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The Past Meets the Present in My Recovery

 

In recovery, we work hard to acknowledge our past, make peace with it, and move forward. Despite all of our efforts, there are times when our pasts will show up uninvited into our lives. This can be a very jarring experience, because it brings together two very different aspects of our lives: our lives in recovery and our lives in active addiction. We can choose to react to these situations rationally or emotionally; we can become nostalgic and romanticize the past or see it as a reminder of the lives we used to lead.

The lives we lead in active addiction are often sordid ones; filled with crime, self-hatred, and misery. Subsequently, the people we surround ourselves with are in the same place we are. In my own experience, the majority of my friends and acquaintances from when I was using were people who were as desperate and unhappy as I was. We were all involved with the same things, and the decisions that we made showed blatant disregard for laws, societal norms, our well-being, and the health and safety of others.

When I got sober and began to live a life of recovery, I had to come to a place of acceptance with my past. The things that I did in my addiction are things that I would not have thought myself capable of. But I did what I needed to for my next fix. I did what was needed in order to get by in the life I was living.

In recovery, I began to put a little distance between myself and that completely desolate place. I began to make friends who were also in recovery, many of whom had been to the same places I have been, and started to live life in a different way. I never forgot about my past or the people who were in it, mind you. Still, my past started to fade into memories instead of being at the front of my mind.

However, life has a funny way of reminding me of things. Just last night, an ex-flame of mine contacted me – nothing too crazy, just asking how I was doing. It sent me on a little bit of a trip, because we haven’t talked since I got out of inpatient treatment. We had a crazy relationship, filled with all of the aspects of addiction, defiance, and attraction. At first, I was nostalgic about our relationship and what I had left behind for a life of recovery. I missed the intensity of our relationship and the lives we were leading.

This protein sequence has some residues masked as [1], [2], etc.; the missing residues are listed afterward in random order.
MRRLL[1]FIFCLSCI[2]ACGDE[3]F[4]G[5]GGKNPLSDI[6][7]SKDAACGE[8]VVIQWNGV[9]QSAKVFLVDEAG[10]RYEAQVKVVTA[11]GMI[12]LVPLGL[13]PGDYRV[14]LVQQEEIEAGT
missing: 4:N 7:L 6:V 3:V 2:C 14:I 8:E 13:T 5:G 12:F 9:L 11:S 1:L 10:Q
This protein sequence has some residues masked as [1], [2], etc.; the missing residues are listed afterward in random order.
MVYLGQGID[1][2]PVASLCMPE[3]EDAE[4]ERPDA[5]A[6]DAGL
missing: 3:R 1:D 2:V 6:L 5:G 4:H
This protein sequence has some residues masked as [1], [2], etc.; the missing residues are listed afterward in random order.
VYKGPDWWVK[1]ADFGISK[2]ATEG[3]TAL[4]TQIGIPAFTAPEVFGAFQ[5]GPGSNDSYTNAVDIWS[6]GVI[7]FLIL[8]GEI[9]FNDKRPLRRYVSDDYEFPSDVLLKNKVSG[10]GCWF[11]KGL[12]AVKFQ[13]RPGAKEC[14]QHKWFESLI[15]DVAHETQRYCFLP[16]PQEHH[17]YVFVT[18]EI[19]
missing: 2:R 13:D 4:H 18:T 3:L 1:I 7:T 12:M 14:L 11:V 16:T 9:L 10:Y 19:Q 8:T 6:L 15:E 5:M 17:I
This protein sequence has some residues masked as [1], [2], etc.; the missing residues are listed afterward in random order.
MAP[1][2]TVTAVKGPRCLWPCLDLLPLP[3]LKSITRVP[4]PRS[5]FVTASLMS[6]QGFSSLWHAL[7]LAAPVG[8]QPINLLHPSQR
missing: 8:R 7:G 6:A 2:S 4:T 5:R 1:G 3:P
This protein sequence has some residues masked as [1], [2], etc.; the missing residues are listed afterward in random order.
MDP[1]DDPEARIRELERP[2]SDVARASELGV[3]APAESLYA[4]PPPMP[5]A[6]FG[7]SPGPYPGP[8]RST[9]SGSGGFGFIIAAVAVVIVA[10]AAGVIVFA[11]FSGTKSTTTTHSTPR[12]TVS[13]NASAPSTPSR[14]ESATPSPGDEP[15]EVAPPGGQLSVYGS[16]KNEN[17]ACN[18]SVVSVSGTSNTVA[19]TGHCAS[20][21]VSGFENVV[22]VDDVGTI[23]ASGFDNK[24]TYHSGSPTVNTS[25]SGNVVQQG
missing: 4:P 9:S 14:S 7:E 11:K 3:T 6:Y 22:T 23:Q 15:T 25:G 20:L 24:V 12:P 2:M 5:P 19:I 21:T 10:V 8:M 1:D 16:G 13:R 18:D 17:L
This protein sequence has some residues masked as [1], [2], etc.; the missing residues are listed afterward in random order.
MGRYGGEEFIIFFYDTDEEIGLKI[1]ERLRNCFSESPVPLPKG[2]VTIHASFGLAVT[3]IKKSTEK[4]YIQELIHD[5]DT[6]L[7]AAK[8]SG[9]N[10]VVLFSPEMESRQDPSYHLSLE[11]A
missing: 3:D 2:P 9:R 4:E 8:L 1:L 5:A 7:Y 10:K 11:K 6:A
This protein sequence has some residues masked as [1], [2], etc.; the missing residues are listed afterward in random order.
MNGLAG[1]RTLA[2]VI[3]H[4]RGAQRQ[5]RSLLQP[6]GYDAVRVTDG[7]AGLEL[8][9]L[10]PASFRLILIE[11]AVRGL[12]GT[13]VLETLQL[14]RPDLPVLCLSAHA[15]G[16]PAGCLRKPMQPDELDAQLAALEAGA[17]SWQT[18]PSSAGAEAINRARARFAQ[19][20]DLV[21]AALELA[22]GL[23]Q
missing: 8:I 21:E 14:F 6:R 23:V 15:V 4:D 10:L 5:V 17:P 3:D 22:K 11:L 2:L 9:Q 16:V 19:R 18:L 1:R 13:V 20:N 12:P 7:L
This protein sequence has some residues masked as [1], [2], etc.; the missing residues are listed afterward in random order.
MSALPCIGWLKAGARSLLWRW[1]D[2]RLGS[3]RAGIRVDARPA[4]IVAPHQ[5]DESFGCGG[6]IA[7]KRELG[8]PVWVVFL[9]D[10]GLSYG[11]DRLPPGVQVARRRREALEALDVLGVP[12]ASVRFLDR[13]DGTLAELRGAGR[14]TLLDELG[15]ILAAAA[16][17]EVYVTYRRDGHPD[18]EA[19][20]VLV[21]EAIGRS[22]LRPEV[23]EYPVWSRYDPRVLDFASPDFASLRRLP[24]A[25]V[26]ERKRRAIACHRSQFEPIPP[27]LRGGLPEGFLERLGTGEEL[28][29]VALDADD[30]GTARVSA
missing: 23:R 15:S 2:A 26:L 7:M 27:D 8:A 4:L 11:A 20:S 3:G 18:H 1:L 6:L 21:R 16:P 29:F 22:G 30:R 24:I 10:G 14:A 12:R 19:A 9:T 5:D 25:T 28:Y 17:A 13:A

When I stepped back, I realized that this could be seen as a reminder of a place I don’t want to go back to. He was just released from jail yet again, lives a life of criminally careless choices, and cannot trust anybody. It is a sad existence, despite the adrenaline and apparent cockiness that characterized our group of friends.

When my past pops up into my present, I get to look at it with a little distance and a lot of support. I know that I have friends in recovery who want the best for me and are in a place to support my making healthy choices. Yes, I miss my old life occasionally, and I definitely miss my old friends. It’s just not worth going back to a place of desperation to befriend these people again. Too much has changed, I’ve grown too much, and life has gone on. The past will show up, and I can look at it, and remind myself how much better my present is than it could have ever been had I not made these changes.

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Written by

A native New Yorker, Bre loves the California scene and writing for Treatment4Addiction. She has been writing content for T4A for five months, and loves to learn new things, form opinions, and send them out to the world. Her interests include dance, singing, acting, talking with friends, being a daughter, and being the best big sister she can to her 16 year old brother. After attending ASU for a few months, she is interested in taking cosmetology classes and exploring her options. She looks forward to learning all she can, and doing something positive with that knowledge and experience.

Filed under: Addiction, Alcohol and Drugs, Life, Recovery · Tags: addict, Addiction, alcohol, drugs, emotions, hope, memories, past, past life, past vs. present, personal experience, present, Recovery, relationships, sober, sobriety, support